When to see a professional
If you notice that your child is not meeting developmental language milestones, you may want to see a professional.
For toddlers who don’t babble or speak, you should consult a therapist or a speech-language pathologist. They will conduct the required examinations and evaluations to identify if your child has nonverbal autism.
For older children, you can check your child’s language development and speech with the help of a standardized vocabulary checklist, such as the Language Development Survey (LDS). This tool helps identify language delays in children ages 18-35 months based on their use of vocabulary and word combinations.
How ABA Therapy Can Help
Applied behavioral analysis (ABA) therapy is a common support intervention for children diagnosed with autism spectrum disorder. With more than a 90% improvement rate, this is currently the most successful treatment for autism.
ABA therapy works by breaking down the essential skills that a child needs to learn or improve into small, concrete steps. The child can then advance toward more significant changes in functioning and independence levels.
ABA therapists use positive reinforcement in the form of rewards, praise, and other incentives. In nonverbal children, rewards are used to encourage them to speak instead of letting them rely on non-verbal cues. For example, the child will receive reinforcement for every correct use of a word or sound.
When the desired behavior is followed by a motivator, such as a special toy or activity, the child will be more likely to repeat the action. In most cases, this method leads to significant improvements in behavior.
ABA therapy and language skills
One of the most commonly used methods for improving communication skills in children with autism is discrete trial training. In this highly structured ABA technique, language skills are broken into smaller, easily taught components. For instance, the therapist may work with a child on pronouncing a specific sound or learning one color at a time.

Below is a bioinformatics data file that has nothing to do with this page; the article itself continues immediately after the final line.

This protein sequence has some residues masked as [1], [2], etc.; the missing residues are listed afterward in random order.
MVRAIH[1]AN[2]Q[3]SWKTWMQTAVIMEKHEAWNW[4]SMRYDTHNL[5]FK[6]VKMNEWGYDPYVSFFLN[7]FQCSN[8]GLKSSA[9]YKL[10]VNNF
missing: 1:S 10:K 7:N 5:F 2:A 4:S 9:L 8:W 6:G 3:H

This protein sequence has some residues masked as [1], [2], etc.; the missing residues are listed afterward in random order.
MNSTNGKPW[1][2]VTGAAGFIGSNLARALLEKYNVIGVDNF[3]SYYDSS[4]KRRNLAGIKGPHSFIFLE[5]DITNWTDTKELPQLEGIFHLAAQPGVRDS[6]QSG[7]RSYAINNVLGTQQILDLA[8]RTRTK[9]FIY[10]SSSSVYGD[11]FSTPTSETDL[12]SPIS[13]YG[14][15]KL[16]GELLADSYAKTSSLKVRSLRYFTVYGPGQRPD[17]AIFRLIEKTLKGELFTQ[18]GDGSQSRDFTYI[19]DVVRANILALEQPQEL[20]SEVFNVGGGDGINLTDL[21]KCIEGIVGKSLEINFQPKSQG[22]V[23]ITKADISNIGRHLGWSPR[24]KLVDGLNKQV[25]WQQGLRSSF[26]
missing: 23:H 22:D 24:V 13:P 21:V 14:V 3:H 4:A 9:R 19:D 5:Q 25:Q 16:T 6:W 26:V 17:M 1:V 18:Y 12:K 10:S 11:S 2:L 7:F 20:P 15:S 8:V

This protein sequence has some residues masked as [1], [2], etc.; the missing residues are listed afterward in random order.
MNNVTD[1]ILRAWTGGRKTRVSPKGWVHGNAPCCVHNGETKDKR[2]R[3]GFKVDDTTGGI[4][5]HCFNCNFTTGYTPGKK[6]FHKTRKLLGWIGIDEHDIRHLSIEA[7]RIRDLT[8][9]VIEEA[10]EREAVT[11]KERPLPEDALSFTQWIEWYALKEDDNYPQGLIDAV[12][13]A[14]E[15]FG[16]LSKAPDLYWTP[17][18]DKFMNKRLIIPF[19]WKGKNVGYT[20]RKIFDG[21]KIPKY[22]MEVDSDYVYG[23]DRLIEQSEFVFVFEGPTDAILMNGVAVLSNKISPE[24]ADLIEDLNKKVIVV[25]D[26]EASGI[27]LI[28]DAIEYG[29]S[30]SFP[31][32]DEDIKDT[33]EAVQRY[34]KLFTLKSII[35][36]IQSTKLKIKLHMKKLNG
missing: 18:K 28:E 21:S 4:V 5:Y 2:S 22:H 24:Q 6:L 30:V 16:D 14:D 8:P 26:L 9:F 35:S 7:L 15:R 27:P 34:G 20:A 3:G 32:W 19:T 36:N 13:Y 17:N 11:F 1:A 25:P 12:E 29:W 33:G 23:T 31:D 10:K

Other techniques ABA therapists may use are vocal imitation, labeling objects and actions, and manding, performed in a fun and rewarding environment that will help reduce the child’s avoidance and escape behaviors.
ABA therapy effectively contributes to improving communication and language skills, such as:
- Naming or describing items or actions
- Requesting desired items
- Using receptive language, for example, following instructions
- Engaging in appropriate social communication with peers.
Sometimes, ABA therapy should be complemented by speech therapy to help your child communicate in the most functional way possible. Speech therapy will address issues typically occurring in children with autism, such as humming, speaking in a song-like way, echolalia, expressionless tone, robotic-toned speech, shrieking, and yelling.
Teaching alternative means of communication
For older nonverbal children with autism, ABA therapy may be an effective way to teach other means of communication, including:
- Sign language
- Communication boards
- Picture Exchange Communication System (PECS)
- Augmentative communication devices (iPads and other technology)
- Speech Generating Devices (SGDs).
Benefits of ABA therapy on speech development
Early-intervention ABA therapy is the only current treatment that can help nonspeaking children with autism to become verbal. Through intensive therapy, many children with extreme language delays can learn to speak. Statistics show that after intensive ABA treatment, 47% of children with nonverbal autism become fluent speakers, while around 70% learn to speak in simple sentences.
If you are ready to work with the best ABA therapy provider in New York, New Jersey or Indiana, give us a call at (732) 402-0297. Our dedicated team is ready to help and we will treat you like family.
- How ASD Affects the Development of Motor Skills - March 29, 2023
- Elopement and Autism - March 29, 2023
- Autism and Self Harm - March 29, 2023